Updated from 12:37 p.m. EDT
saw more than $14 billion lopped off its market cap Thursday after the drugmaker offered disheartening full-year earnings guidance and withdrew its estimates for the next two years.
By late afternoon, the stock was down $1.92, or 8%, to $22.05 in heavy trading, having fallen as low as $21.90. More than 95 million shares had been traded, easily surpassing the average daily volume of 24 million shares for a full session.
Pfizer said it now expects full-year earnings, excluding one-time items, to be in a range of $1.92 to $1.94 a share, down from its previous prediction of $1.98. Analysts polled by Thomson First Call also had been expecting $1.98 for the year.
Shareholder sentiment soured further when the company said it was evaluating its financial prospects for 2006 and 2007 "in light of current and anticipated business conditions and are withdrawing our prior guidance for those years at this time." New guidance will be issued early next year.
Pfizer predicted double-digit earnings per share growth in 2006 and an even greater improvement in 2007.
Pfizer also reported that third-quarter earnings fell sharply from a year ago, weighed down by merger charges. Backing those out, the drug company's earnings topped estimates, but the shares slid on particularly bad fourth-quarter guidance.
The company earned $1.59 billion, or 22 cents a share, in the quarter, compared with $3.34 billion, or 44 cents a share, a year ago. The latest quarter included a charge of $1.96 billion related to merger accounting plus a hodgepodge of other items related to writedowns and restructuring.
Adjusted for everything, Pfizer earned 51 cents a share in the quarter, down 7% from the comparable year-ago number but still 3 cents ahead of the Thomson First Call consensus. Revenue fell 5% from a year ago to $12.19 billion, slightly below the $12.52 billion consensus.
"Revenues in the third quarter of 2005 reflected lower prescription growth and increased competition in key therapeutic markets in the U.S., such as the lipid-lowering market, where the rate of growth in the third quarter declined significantly versus the first half of the year; and the erectile-dysfunction market, which has been in decline compared to 2004," Pfizer said. "The effects of these considerations are expected to temper fourth-quarter revenues as well."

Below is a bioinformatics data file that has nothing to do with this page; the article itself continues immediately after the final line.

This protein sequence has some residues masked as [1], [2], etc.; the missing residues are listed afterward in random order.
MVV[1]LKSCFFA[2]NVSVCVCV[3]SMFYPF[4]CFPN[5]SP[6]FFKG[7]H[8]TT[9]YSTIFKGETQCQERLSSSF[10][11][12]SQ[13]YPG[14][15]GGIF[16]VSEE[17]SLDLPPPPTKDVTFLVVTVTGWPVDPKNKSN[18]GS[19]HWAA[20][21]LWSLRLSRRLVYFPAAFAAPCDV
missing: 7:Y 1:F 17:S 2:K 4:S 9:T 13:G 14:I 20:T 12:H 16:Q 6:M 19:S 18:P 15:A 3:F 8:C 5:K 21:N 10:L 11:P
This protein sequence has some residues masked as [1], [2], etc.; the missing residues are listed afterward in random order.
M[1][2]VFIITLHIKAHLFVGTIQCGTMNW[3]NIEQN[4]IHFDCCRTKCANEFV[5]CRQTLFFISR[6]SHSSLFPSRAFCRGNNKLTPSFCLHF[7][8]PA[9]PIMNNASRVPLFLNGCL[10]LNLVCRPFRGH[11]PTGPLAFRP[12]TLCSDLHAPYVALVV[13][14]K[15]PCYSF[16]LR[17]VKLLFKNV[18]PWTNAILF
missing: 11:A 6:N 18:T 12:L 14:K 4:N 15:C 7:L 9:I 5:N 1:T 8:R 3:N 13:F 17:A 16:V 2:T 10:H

Pfizer doesn't know if the lower prescription growth is a temporary or chronic condition, said Hank McKinnell, chairman and chief executive, in a meeting with analysts after the earnings report. He said Pfizer will need several more months of data to better evaluate the trends.
"Our belief is that we will see a recovery" in the fourth quarter, said McKinnell, adding that "I share your disappointment" at the decline in third-quarter revenue. McKinnell said Pfizer had endured the "greatest magnitude" of patent expirations in the shortest time in the history of the drug industry.
Pfizer will continue to be affected by patent expirations on major drugs into 2007, even if Lipitor survives a U.S. patent challenge. McKinnell reaffirmed his belief that a U.S. court would
repel a challenge by India's
. A federal judge's decision could come later this year or early next year. McKinnell said Pfizer won't settle the case to make Ranbaxy go away.
Thursday's financial announcement didn't prompt any immediate ratings changes on Wall Street, but it certainly provoked a lot of discussion.
The third quarter was fair, but "the rest is a mess," says Tim Anderson of Prudential Equity Group in a brief research note to clients. He's neutral on Pfizer. His firm doesn't have an investment banking relationship with Pfizer, but his report says Anderson, a member of his research team or a member of his household owns the company's shares.